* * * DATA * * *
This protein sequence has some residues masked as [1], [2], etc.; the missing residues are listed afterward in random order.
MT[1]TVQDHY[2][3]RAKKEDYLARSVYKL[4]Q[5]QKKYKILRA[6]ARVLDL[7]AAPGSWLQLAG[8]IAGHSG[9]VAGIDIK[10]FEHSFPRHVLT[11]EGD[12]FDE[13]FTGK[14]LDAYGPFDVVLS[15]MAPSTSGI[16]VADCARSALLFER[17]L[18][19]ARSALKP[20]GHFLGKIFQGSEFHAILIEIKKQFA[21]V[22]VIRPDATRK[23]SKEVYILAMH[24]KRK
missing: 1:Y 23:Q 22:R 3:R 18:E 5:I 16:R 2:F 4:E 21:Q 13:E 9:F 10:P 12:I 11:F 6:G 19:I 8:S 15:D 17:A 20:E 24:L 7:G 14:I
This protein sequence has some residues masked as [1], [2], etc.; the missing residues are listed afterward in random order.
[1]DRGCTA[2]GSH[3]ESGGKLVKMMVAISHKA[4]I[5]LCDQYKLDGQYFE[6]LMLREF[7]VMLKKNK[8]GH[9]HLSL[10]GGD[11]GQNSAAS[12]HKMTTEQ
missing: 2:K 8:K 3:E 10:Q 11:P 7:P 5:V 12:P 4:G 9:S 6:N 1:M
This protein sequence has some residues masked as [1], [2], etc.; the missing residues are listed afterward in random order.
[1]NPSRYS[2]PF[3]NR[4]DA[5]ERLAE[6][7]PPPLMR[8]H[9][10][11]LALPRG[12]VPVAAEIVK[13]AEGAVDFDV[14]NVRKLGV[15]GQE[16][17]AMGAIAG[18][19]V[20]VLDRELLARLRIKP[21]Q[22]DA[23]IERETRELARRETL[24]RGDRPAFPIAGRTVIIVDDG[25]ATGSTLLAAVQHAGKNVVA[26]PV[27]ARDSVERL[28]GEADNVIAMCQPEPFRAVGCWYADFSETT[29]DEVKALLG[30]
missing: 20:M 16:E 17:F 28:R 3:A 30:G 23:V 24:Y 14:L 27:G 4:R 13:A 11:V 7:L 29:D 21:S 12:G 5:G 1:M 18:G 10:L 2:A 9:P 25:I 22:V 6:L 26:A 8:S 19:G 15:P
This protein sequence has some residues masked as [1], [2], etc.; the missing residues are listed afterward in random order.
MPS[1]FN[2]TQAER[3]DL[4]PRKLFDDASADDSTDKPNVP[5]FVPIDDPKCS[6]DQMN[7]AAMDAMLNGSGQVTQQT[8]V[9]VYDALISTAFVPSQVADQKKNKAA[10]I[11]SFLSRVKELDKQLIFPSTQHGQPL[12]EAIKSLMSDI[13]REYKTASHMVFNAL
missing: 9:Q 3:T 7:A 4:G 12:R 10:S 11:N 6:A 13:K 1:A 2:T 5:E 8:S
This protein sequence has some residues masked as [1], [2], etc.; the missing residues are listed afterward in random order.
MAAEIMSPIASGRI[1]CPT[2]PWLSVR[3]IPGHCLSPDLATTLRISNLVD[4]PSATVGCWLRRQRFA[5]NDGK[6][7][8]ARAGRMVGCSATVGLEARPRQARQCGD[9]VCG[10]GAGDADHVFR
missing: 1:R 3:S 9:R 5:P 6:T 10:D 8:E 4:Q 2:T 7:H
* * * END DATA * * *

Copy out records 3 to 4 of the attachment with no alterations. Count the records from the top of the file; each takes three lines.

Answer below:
This protein sequence has some residues masked as [1], [2], etc.; the missing residues are listed afterward in random order.
[1]NPSRYS[2]PF[3]NR[4]DA[5]ERLAE[6][7]PPPLMR[8]H[9][10][11]LALPRG[12]VPVAAEIVK[13]AEGAVDFDV[14]NVRKLGV[15]GQE[16][17]AMGAIAG[18][19]V[20]VLDRELLARLRIKP[21]Q[22]DA[23]IERETRELARRETL[24]RGDRPAFPIAGRTVIIVDDG[25]ATGSTLLAAVQHAGKNVVA[26]PV[27]ARDSVERL[28]GEADNVIAMCQPEPFRAVGCWYADFSETT[29]DEVKALLG[30]
missing: 20:M 16:E 17:F 28:R 3:A 30:G 23:V 24:Y 14:L 27:G 4:R 13:A 11:V 7:L 29:D 21:S 12:G 5:G 1:M 18:G 10:L 2:A 9:P 25:I 22:V 6:L 26:A 8:S 19:G 15:P
This protein sequence has some residues masked as [1], [2], etc.; the missing residues are listed afterward in random order.
MPS[1]FN[2]TQAER[3]DL[4]PRKLFDDASADDSTDKPNVP[5]FVPIDDPKCS[6]DQMN[7]AAMDAMLNGSGQVTQQT[8]V[9]VYDALISTAFVPSQVADQKKNKAA[10]I[11]SFLSRVKELDKQLIFPSTQHGQPL[12]EAIKSLMSDI[13]REYKTASHMVFNAL
missing: 9:Q 3:T 7:A 4:G 12:R 10:S 11:N 6:A 13:K 1:A 2:T 5:E 8:S